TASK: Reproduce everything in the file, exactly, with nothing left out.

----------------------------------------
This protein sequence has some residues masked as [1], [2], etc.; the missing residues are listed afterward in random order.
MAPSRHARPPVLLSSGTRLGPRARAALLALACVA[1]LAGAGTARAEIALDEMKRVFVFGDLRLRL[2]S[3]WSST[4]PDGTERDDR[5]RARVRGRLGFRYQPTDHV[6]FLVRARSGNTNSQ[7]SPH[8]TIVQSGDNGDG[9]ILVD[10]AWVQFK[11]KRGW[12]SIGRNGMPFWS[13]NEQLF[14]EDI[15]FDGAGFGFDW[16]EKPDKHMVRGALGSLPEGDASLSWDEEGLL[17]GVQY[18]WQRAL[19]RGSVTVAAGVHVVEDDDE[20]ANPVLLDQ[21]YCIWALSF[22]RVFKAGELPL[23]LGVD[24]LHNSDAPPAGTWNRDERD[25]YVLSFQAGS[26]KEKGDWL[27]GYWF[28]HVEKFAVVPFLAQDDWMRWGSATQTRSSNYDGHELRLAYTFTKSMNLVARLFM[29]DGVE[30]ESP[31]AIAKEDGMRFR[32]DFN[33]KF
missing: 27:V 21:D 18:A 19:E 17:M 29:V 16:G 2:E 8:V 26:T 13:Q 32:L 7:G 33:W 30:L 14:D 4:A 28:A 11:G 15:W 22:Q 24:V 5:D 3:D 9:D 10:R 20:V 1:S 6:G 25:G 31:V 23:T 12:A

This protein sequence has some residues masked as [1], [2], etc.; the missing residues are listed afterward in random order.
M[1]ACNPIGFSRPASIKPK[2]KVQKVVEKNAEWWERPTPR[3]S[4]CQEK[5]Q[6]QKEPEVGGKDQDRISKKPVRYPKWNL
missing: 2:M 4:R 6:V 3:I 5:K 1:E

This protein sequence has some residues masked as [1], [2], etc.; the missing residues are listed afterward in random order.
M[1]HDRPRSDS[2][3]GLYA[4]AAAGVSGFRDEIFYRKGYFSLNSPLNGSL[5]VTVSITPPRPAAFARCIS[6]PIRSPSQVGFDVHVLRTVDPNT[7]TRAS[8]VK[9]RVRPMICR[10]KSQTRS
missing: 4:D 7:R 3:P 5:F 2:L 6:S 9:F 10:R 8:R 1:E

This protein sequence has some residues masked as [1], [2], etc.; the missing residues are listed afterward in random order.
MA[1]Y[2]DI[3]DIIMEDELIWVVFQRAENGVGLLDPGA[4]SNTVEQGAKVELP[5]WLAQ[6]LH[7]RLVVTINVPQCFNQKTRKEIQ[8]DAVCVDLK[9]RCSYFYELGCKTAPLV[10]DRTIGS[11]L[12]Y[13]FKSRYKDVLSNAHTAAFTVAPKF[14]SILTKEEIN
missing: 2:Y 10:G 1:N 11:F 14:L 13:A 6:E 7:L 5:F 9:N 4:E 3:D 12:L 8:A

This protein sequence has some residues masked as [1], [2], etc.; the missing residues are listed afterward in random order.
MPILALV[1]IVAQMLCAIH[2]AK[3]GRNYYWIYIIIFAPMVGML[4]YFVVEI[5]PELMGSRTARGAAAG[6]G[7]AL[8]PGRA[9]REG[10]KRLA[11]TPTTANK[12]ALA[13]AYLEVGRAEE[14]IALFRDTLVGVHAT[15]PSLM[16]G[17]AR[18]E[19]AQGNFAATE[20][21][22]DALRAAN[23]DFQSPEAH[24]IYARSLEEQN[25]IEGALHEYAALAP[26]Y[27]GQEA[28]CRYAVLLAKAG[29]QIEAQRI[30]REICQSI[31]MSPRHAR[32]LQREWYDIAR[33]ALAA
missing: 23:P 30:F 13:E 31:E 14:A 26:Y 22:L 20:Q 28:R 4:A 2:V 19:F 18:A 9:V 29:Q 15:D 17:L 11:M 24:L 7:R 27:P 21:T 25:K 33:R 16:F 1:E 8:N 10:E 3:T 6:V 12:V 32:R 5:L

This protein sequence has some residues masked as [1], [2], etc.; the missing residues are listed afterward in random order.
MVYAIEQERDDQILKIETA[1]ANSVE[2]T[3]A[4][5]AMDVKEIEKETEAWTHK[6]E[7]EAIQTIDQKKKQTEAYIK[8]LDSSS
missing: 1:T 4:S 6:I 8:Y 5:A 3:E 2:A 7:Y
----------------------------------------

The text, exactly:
This protein sequence has some residues masked as [1], [2], etc.; the missing residues are listed afterward in random order.
MAPSRHARPPVLLSSGTRLGPRARAALLALACVA[1]LAGAGTARAEIALDEMKRVFVFGDLRLRL[2]S[3]WSST[4]PDGTERDDR[5]RARVRGRLGFRYQPTDHV[6]FLVRARSGNTNSQ[7]SPH[8]TIVQSGDNGDG[9]ILVD[10]AWVQFK[11]KRGW[12]SIGRNGMPFWS[13]NEQLF[14]EDI[15]FDGAGFGFDW[16]EKPDKHMVRGALGSLPEGDASLSWDEEGLL[17]GVQY[18]WQRAL[19]RGSVTVAAGVHVVEDDDE[20]ANPVLLDQ[21]YCIWALSF[22]RVFKAGELPL[23]LGVD[24]LHNSDAPPAGTWNRDERD[25]YVLSFQAGS[26]KEKGDWL[27]GYWF[28]HVEKFAVVPFLAQDDWMRWGSATQTRSSNYDGHELRLAYTFTKSMNLVARLFM[29]DGVE[30]ESP[31]AIAKEDGMRFR[32]DFN[33]KF
missing: 27:V 21:D 18:A 19:E 17:M 29:V 16:G 2:E 8:V 26:T 13:Q 32:L 7:G 33:W 30:L 14:D 4:A 28:A 11:G 15:W 22:Q 24:V 5:D 3:D 9:D 10:R 20:V 1:S 6:G 25:G 31:V 23:T 12:A

This protein sequence has some residues masked as [1], [2], etc.; the missing residues are listed afterward in random order.
M[1]ACNPIGFSRPASIKPK[2]KVQKVVEKNAEWWERPTPR[3]S[4]CQEK[5]Q[6]QKEPEVGGKDQDRISKKPVRYPKWNL
missing: 2:M 4:R 6:V 3:I 5:K 1:E

This protein sequence has some residues masked as [1], [2], etc.; the missing residues are listed afterward in random order.
M[1]HDRPRSDS[2][3]GLYA[4]AAAGVSGFRDEIFYRKGYFSLNSPLNGSL[5]VTVSITPPRPAAFARCIS[6]PIRSPSQVGFDVHVLRTVDPNT[7]TRAS[8]VK[9]RVRPMICR[10]KSQTRS
missing: 4:D 7:R 3:P 5:F 2:L 6:S 9:F 10:R 8:R 1:E

This protein sequence has some residues masked as [1], [2], etc.; the missing residues are listed afterward in random order.
MA[1]Y[2]DI[3]DIIMEDELIWVVFQRAENGVGLLDPGA[4]SNTVEQGAKVELP[5]WLAQ[6]LH[7]RLVVTINVPQCFNQKTRKEIQ[8]DAVCVDLK[9]RCSYFYELGCKTAPLV[10]DRTIGS[11]L[12]Y[13]FKSRYKDVLSNAHTAAFTVAPKF[14]SILTKEEIN
missing: 2:Y 10:G 1:N 11:F 14:L 13:A 6:E 7:L 5:F 9:N 4:E 3:D 12:L 8:A

This protein sequence has some residues masked as [1], [2], etc.; the missing residues are listed afterward in random order.
MPILALV[1]IVAQMLCAIH[2]AK[3]GRNYYWIYIIIFAPMVGML[4]YFVVEI[5]PELMGSRTARGAAAG[6]G[7]AL[8]PGRA[9]REG[10]KRLA[11]TPTTANK[12]ALA[13]AYLEVGRAEE[14]IALFRDTLVGVHAT[15]PSLM[16]G[17]AR[18]E[19]AQGNFAATE[20][21][22]DALRAAN[23]DFQSPEAH[24]IYARSLEEQN[25]IEGALHEYAALAP[26]Y[27]GQEA[28]CRYAVLLAKAG[29]QIEAQRI[30]REICQSI[31]MSPRHAR[32]LQREWYDIAR[33]ALAA
missing: 23:P 30:F 13:E 31:E 14:A 26:Y 22:L 20:Q 28:R 4:A 2:V 19:F 18:A 9:V 29:Q 15:D 17:L 11:M 24:L 7:R 27:P 21:T 25:K 33:R 16:F 1:E 8:N 10:E 3:T 6:V 12:V 32:R 5:L

This protein sequence has some residues masked as [1], [2], etc.; the missing residues are listed afterward in random order.
MVYAIEQERDDQILKIETA[1]ANSVE[2]T[3]A[4][5]AMDVKEIEKETEAWTHK[6]E[7]EAIQTIDQKKKQTEAYIK[8]LDSSS
missing: 1:T 4:S 6:I 8:Y 5:A 3:E 2:A 7:Y